Seth decided we needed to see The Killing Fields, and Tuol Sleng Prison. He was right: if we’re going to know Cambodia, you can’t skip the atrocity. The nation’s psyche has been formed by 30 years of it. It plays right into some of the causes of child sex slavery and human trafficking.
We spent a couple hours at Tuol Sleng, a former school compound, where the Khmer Ruge imprisoned, tortured, and murdered approximately 12,500 people in 4 years. Only a handful ever made it out alive. Most people were bludgeoned to death with shovels and other implements, usually by captors who were 10-15 years old. Men, women, children, young and old, were brought here, photographed, their history recorded, then tortured and murdered. It staggers the mind. It becomes hard to breathe.
The rooms full of photographs ask so many questions of the viewer: why these people? Why these mothers with their babies? These children? (These were my contemporaries, my age in the mid-to-late 1970s.) Why were the captors so vigilant to photograph each one of them? Their Nazi-like records seem such a waste: why document what you intend to eradicate? Their methods of chained imprisonment, torture, and physical murder make the European concentration camps and gas chambers look humane.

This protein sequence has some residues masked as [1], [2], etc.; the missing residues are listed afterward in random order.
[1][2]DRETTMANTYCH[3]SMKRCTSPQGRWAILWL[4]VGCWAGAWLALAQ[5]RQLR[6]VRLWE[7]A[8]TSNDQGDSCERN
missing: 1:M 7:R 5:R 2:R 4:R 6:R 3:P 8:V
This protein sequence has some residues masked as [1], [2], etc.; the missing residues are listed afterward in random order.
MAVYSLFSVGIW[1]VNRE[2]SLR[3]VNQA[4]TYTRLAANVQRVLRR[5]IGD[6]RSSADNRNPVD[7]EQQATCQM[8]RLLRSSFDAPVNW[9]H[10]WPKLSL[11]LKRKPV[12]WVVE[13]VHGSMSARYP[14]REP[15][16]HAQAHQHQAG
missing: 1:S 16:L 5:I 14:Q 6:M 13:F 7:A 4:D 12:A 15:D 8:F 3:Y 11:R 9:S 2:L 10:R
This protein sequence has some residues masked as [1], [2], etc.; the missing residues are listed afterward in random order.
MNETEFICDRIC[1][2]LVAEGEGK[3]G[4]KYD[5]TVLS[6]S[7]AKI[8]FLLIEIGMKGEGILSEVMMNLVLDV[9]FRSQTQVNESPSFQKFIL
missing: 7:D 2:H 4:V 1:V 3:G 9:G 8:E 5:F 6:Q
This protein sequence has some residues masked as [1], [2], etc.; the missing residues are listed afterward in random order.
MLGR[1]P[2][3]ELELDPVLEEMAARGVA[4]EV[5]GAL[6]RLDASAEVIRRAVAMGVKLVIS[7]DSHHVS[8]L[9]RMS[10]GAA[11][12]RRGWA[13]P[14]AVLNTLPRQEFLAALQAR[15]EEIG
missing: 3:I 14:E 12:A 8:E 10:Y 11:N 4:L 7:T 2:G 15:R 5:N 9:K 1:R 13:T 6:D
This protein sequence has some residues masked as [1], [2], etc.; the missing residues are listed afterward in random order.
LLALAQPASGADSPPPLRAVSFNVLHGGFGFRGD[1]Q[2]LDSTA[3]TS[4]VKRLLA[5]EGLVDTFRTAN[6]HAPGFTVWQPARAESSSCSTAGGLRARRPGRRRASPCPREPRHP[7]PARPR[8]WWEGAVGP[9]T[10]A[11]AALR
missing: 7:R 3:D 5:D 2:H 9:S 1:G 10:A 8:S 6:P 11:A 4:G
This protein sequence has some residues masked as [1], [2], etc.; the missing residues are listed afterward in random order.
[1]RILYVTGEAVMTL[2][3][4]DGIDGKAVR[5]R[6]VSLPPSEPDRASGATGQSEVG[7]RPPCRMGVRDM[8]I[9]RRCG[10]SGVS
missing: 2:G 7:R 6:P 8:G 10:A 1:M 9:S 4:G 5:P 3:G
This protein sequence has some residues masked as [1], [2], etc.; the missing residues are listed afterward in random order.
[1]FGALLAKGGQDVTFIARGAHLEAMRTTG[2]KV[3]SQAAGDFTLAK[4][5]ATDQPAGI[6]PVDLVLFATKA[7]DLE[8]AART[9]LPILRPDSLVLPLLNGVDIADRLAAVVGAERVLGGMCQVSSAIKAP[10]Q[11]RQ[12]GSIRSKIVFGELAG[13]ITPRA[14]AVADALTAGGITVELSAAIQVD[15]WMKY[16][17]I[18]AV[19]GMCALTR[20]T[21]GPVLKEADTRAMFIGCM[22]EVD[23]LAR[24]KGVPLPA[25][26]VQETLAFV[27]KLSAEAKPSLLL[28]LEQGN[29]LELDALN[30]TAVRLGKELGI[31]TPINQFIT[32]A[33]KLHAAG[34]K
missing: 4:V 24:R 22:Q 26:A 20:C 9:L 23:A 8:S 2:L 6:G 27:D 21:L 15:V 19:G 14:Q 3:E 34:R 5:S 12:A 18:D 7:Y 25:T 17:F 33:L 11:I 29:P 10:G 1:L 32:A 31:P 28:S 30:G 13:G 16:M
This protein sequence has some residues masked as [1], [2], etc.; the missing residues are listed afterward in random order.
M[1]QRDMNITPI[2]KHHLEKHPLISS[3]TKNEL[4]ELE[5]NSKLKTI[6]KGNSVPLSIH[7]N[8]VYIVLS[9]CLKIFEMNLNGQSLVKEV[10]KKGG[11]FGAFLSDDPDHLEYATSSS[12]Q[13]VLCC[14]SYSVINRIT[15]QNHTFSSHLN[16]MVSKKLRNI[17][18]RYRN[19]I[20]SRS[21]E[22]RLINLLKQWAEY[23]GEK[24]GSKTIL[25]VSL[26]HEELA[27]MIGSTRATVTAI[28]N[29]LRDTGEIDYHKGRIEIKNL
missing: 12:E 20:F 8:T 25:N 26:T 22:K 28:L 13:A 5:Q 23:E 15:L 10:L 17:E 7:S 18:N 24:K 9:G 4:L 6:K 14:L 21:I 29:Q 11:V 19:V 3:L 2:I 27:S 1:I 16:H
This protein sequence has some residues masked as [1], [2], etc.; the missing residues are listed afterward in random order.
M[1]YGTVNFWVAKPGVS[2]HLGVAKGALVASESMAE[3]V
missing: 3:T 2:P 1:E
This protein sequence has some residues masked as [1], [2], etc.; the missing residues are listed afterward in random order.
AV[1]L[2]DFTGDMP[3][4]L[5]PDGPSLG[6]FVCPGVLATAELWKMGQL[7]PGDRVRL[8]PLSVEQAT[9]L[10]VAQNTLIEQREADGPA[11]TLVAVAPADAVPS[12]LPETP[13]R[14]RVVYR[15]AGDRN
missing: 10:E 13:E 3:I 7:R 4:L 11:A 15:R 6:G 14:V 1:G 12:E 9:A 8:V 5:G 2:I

The photographs are beautiful. Many are even well-composed and beautifully lit. Who were the photographers with their TLRs? Why did they put such care into some of their images?
Perhaps the most vivid, moving rooms are the first we visited. They are small classrooms, some with green chalkboards still on the walls. In the center of the room is a single metal bed. A chain or shackle. A shovel. And a photograph on the wall of what the Vietnamese emancipators found: 14 bodies, one on each bed, recently tortured to death, blackened and bloated. The rooms are silent, yet they speak.